- "We're hoping to have people in Wrigley as soon as we can and have that grow over the course of the summer," Chicago Cubs owner Tom Ricketts told CNBC Friday.
- By the end of the summer, Ricketts said he hopes the ballpark will "feel like a regular baseball game."
Chicago Cubs owner Tom Ricketts told CNBC on Friday he's hopeful enough progress will be made in fighting the coronavirus pandemic that a traditional feel will return to Wrigley Field during the upcoming season.
"I hope that with vaccinations and better treatments and better testing, by the end of the summer it will feel like a regular baseball game," Ricketts said in an interview on "Closing Bell."
His comments comes as pitchers and catchers begin to report for early workouts, with spring training across Major League Baseball set to begin in earnest next week. Various Covid safety protocols to limit spread of the virus among teams remain in place. Opening Day is set for April 1.
Last season, MLB played a significantly reduced schedule in empty ballparks. Fans only returned on a limited basis late in the playoffs, including the World Series, which was played at a neutral site in Arlington, Texas.
Franchises faced financial challenges as a result of a shortened schedule and lack of in-person spectators. In October, Los Angeles Dodgers President and CEO Stan Kasten told CNBC the team expected a revenue decline "clearly north of $100 million." He added, "It's going to take years to catch up."
For the upcoming campaign, Ricketts noted stadium capacity will vary depending on a team's locale. That's currently the case in the NBA, where some teams do not have fans due to local health restrictions; others have limited numbers.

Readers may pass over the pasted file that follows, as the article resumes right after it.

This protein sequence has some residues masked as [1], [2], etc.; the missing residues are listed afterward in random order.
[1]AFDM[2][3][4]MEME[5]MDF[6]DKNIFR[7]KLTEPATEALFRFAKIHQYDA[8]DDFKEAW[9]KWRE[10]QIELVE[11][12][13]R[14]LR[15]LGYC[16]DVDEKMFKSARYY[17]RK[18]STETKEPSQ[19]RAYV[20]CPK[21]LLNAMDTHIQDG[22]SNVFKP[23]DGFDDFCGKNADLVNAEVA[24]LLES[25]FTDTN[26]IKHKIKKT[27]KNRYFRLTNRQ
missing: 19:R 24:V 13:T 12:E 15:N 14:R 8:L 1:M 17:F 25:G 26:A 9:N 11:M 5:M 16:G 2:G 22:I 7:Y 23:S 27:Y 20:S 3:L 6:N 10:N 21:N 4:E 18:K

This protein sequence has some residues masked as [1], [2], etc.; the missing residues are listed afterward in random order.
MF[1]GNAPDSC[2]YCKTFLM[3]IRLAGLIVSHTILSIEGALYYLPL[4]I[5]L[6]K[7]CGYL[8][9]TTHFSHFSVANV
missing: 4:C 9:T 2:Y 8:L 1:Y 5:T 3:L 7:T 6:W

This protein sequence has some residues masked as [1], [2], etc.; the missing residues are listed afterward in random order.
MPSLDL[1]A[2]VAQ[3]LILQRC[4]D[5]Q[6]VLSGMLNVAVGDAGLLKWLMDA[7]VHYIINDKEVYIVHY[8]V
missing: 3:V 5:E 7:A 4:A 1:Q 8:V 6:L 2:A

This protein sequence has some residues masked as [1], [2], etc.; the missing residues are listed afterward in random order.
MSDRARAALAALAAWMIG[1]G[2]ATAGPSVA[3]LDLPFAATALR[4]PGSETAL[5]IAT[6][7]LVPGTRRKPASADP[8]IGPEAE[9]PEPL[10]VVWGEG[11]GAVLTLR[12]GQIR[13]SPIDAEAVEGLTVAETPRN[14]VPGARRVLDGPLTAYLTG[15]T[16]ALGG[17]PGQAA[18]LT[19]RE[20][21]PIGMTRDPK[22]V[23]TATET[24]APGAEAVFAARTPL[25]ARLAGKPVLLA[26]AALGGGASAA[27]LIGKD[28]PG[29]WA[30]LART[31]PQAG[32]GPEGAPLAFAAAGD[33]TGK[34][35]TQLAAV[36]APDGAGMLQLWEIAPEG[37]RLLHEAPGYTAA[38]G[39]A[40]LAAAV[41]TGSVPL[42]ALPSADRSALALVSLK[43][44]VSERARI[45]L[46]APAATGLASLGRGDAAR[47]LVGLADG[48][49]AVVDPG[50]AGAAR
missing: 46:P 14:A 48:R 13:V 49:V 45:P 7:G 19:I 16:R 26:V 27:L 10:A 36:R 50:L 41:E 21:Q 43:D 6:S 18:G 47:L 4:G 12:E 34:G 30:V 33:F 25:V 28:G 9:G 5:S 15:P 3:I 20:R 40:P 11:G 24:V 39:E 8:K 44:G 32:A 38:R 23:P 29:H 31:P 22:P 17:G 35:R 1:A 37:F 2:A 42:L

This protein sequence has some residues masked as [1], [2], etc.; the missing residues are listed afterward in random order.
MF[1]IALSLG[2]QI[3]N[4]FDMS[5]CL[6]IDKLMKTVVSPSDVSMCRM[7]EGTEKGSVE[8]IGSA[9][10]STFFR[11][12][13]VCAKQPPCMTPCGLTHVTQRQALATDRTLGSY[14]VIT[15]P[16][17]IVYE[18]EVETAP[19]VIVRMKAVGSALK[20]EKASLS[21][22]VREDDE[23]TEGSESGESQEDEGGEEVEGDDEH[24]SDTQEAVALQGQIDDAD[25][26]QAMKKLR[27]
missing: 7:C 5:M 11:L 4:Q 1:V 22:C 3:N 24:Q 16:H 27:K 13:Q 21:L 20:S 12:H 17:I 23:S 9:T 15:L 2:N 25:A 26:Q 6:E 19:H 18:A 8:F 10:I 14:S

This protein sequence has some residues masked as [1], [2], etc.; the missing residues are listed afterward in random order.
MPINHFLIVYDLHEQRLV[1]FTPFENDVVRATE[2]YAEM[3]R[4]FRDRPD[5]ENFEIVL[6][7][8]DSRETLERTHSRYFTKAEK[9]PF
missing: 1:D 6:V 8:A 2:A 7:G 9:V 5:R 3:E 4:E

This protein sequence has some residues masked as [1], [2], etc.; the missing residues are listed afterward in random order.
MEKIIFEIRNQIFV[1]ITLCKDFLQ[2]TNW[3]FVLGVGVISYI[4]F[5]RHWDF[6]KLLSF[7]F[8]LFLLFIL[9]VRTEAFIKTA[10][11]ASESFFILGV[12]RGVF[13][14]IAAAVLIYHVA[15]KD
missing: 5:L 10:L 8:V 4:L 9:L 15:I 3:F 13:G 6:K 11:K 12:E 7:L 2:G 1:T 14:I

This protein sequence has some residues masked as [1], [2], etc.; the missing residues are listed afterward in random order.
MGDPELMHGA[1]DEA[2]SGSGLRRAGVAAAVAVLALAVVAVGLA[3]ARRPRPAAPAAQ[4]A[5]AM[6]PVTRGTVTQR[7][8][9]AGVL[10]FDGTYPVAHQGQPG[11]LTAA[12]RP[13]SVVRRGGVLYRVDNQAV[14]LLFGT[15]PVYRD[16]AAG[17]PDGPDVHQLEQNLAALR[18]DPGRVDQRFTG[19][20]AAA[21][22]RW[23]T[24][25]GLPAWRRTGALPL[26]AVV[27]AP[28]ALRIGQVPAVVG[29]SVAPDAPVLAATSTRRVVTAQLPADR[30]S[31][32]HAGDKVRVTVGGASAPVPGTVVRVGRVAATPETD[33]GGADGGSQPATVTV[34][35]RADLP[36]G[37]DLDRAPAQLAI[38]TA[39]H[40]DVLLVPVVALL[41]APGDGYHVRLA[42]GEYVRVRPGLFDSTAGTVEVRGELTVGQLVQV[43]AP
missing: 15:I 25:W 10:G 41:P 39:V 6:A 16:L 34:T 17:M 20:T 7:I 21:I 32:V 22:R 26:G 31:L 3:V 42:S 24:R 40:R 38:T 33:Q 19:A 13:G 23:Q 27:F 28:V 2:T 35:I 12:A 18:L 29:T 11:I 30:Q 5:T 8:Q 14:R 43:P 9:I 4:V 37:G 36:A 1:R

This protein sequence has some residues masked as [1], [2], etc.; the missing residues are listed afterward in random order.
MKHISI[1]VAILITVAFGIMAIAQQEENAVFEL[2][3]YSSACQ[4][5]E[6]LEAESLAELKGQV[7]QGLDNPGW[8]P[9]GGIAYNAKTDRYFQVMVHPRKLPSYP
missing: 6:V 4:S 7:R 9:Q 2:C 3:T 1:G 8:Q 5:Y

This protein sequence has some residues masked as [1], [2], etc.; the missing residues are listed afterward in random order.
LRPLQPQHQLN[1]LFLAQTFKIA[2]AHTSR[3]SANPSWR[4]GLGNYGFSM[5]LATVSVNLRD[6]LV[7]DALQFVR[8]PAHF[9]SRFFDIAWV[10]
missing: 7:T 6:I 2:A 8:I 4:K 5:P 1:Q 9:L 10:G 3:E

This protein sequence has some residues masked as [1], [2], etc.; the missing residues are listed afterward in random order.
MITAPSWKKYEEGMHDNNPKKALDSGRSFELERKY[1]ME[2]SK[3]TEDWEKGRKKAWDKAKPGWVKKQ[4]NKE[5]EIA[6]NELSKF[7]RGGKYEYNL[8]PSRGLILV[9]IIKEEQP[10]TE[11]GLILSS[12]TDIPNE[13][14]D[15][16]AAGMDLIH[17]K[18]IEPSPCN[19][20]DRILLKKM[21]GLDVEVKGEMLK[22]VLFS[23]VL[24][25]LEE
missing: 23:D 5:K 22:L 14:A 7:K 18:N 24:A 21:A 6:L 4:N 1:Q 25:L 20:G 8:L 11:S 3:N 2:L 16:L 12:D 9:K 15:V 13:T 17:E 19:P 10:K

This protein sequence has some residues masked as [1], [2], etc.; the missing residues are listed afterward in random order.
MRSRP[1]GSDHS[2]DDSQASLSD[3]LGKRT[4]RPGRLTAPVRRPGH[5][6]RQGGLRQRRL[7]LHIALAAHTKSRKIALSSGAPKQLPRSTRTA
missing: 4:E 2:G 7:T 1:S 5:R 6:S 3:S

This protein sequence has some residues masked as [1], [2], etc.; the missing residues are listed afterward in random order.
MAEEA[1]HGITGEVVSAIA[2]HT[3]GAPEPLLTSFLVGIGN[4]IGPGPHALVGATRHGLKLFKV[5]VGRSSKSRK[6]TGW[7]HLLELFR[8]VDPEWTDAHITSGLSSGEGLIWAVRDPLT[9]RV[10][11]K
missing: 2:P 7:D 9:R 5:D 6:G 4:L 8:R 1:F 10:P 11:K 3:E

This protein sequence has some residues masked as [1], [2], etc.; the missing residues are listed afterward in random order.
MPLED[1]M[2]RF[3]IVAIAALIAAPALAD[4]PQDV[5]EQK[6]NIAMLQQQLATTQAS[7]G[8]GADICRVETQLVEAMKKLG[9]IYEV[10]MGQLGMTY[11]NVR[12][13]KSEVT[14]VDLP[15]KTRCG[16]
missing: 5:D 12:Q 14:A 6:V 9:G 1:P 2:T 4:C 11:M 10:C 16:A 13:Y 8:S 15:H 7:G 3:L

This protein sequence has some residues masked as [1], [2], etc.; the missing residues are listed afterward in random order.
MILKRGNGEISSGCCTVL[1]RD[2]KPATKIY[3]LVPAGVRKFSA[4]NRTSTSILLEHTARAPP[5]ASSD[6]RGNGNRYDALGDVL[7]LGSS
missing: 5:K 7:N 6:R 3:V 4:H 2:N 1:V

"We're hoping to have people in Wrigley as soon as we can and have that grow over the course of the summer," said Ricketts, whose family bought the Cubs in 2009. He serves as the team's chairman.
Dr. Anthony Fauci, the nation's top infectious disease expert, said earlier this month that he was optimistic fans could safely attend MLB games this summer.
"You may not have a crowded, full-capacity packed house, but I'm fairly certain that as we get into the summer that if the infection rate does go down the way I believe it will, then you'll be able to go to the ballpark and watch a game," Fauci said in an interview with NBC4 in Washington.
Ricketts appearance on CNBC came one day after the bond brokerage he co-founded, Incapital, announced a merger with San Francisco-based startup 280 CapMarkets. Ricketts will serve as chairman of the new firm, called InspereX.
"I think it's one of the few mergers where 'one plus one' really does equal 'three' because it's really such a great fit for both companies," said Ricketts, explaining that 280 CapMarkets' "deep expertise" in municipal bonds complements Incapital's traditional focus on the taxable bond market. "Their underwriting and trading of municipal markets is completely accretive to everything we've ever done."